Cold in July begins and ends with gunfire. The opening blast is indecisive and ambiguous, and the legal rectitude of the act does little to offset its moral quandaries and emotional baggage. The final one is a bloody barrage, copious in carnage and dead-eyed righteousness. The first round is fired by someone burdened by faith in societal order; the last by someone whose eyes are open to mankind’s nihilism. The catch? Both shooters are the same man.
When Richard Dane (played by Raleigh native Michael C. Hall of Dexter and Six Feet Under) shoots an unarmed intruder in his family’s East Texas home in 1989, pangs of guilt persist despite the resolve of a local sheriff (played by screenwriter Nick Damici) to bury both the bad guy and the case.
One of several faults in Damici’s screenplay is that it doesn’t depict any interactions between Dane and his fellow townsfolk prior to the shooting. So when neighbors start casting wary glares at Dane, it appears that a conservative citizenry you’d expect to sympathize with his plight are equally beset by small-town sensationalism.
The plot takes the first of many sharp turns when Ben Russel (Sam Shepard), the dead burglar’s ex-con father, shows up with vengeance on his mind. Thriller tropes pile up as Russel starts stalking Dane around town, even breaking into his young son’s bedroom under the noses of local cops.
Just when it appears that the film will devolve into a Cape Fear retread, director Jim Mickle adds a final twist that propels the storyline toward its violent denouement. After Dane saves Russel’s life, the pair teams up to uncover some True Detective-style secrets involving a police cover-up, the Dixie mafia and a snuff-film ring. They’re aided by the arrival of Jim Bob (Don Johnson, a breath of fresh air), a private eye full of wisecracks and connections who drives a fire-engine-red Cadillac.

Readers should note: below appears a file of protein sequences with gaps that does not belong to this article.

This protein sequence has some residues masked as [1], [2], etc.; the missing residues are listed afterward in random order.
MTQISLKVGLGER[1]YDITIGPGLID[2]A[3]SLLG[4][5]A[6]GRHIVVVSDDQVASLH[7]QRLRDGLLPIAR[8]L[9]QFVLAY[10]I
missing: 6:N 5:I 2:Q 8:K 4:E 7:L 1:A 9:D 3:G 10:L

The individual scenes of Mickle’s Southern Gothic are so minimal they’re nearly directionless. Although the film is adapted from Joe R. Lansdale’s 1989 crime novel, much of the dialogue seems ad-libbed. Johnson is more than up for the challenge; Shepard, on the other hand, sometimes permits disjointed, inaudible prose to crack his character’s grim reticence.
Still, Mickle’s deliberate homage to early John Carpenter is pronounced, from the grainy film stock to Jeff Grace’s modular synth score to the Albertus typeface of the credits. There are also obvious nods to genre masters such as Walter Hill and George Romero.
Moreover, the bloodbath finale evokes Sam Peckinpah’s early-’70s work, particularly when Dane, the mild-mannered frame shop owner, must compromise his desire for honor and morality in the face of brutal reality. While the character motives of Russel and Joe Bob are wanting, Dane’s evolution binds together this genre-twisting neo-noir.
This article appeared in print with the headline “Bullet time.”